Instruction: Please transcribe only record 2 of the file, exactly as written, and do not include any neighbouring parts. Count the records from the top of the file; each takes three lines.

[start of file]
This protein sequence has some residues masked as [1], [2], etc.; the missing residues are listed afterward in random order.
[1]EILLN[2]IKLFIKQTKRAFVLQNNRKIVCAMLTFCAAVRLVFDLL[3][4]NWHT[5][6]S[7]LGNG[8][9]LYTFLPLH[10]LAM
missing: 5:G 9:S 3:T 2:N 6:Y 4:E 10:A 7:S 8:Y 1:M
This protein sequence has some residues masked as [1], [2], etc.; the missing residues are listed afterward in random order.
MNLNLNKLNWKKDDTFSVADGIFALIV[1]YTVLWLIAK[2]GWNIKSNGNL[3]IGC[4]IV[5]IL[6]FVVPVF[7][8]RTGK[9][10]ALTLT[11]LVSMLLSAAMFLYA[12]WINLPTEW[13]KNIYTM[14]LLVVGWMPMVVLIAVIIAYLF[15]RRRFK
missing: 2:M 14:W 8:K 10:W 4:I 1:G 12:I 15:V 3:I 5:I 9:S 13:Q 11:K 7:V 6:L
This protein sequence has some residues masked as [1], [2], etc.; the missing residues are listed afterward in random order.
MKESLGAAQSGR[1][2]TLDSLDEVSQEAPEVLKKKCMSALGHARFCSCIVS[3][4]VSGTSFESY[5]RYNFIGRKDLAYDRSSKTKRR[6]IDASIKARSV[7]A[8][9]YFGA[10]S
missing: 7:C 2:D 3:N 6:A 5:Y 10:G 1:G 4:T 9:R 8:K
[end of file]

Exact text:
This protein sequence has some residues masked as [1], [2], etc.; the missing residues are listed afterward in random order.
MNLNLNKLNWKKDDTFSVADGIFALIV[1]YTVLWLIAK[2]GWNIKSNGNL[3]IGC[4]IV[5]IL[6]FVVPVF[7][8]RTGK[9][10]ALTLT[11]LVSMLLSAAMFLYA[12]WINLPTEW[13]KNIYTM[14]LLVVGWMPMVVLIAVIIAYLF[15]RRRFK
missing: 2:M 14:W 8:K 10:W 4:I 1:G 12:I 15:V 3:I 5:I 9:S 13:Q 11:K 7:V 6:L